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Plotting the path to recovery: V, L or Nike swoosh?

When the coronavirus pandemic eventually recedes, what will a recovery in equities look like? Here we consider three potential outcomes and how our Asia ex-Japan portfolio is positioned to weather the outbreak.

The current economic environment is in many respects unprecedented. In the last century, perhaps with the exception of the world wars, almost all financial crises have been ‘financial’ in nature – generally dealing with changing claims on assets rather than the assets themselves, while the productive capability of advanced economies remained unscathed. In 2008, for example, the crisis could be distilled into a series of events that cascaded from an underlying cause of too much debt in key segments of the economy (mainly certain parts of the US housing market) and an inability of those who owed money to repay it.

Today’s crisis is different: it is not just about ownership or claims on assets, it is a public health crisis. In recent weeks, countries around the world have been implementing measures to slow the spread of the coronavirus, from national quarantines to school closures. And with more than a third of the planet’s population under some form of restriction, production and consumption in many key industries has ground to a halt.  This in turn threatens free cash flow, which underpins value and is the engine of wealth creation, credit productivity and perhaps capitalism itself.

From life before coronavirus to after: three possible scenarios

In the fight to stop the coronavirus pandemic destabilising the global economy, central banks have intervened to calm capital markets while governments have announced vast spending initiatives to protect their economies from severe recessions.

But when the pandemic eventually recedes, what will a recovery in equities look like? Investors are considering three potential outcomes:

This scenario envisages a situation where there may be an effective treatment developed quickly, an accelerated vaccine timeline, a reduction in transmission resulting from warmer Northern Hemisphere weather or the development of widespread societal immunity, and little damage to the consumer and producer psyche. Such a scenario would facilitate a quick rebound to previous levels of economic activity, with subsequent growth intact. However, few believe that the economic disruption will be short and shallow.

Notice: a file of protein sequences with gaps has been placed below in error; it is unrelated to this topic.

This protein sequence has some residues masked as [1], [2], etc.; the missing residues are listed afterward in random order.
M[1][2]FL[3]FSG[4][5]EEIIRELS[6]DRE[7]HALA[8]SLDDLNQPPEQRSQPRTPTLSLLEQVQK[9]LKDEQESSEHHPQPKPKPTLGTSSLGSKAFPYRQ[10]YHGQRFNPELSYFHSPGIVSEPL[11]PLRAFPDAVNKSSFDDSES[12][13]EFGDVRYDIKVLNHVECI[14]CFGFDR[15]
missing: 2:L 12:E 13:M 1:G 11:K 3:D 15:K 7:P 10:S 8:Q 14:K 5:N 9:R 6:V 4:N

In this scenario, a relatively short but deep economic disruption ensues: many companies (those with high debt at present and even some with low debt but with a high fixed cost structure that results in rapid cash outflows) will fail and entire industries will struggle despite some forbearance and potentially non-dilutive government support. Such a scenario would nevertheless allow economies to bounce back relatively quickly and continue to grow.

Under this scenario, many companies – indeed, entire industries – will fail and unemployment will rise, structurally denying growth to all industries as consumption will fall and the world economy will not rebound for many years. Some attribute this scenario specifically to the pandemic, while others believe it would represent an acceleration of the stagnation that had already taken hold in certain industries and economies. 

This scenario would likely be accompanied by a backdrop of sustained ultra-low, global risk-free interest rates, and eventually extremely high government borrowing and higher interest rates. That’s because fiscal spending in the context of lower tax receipts would result in government and high-grade credit investors questioning the government’s ability to repay even local currency borrowings without printing money and reigniting inflation.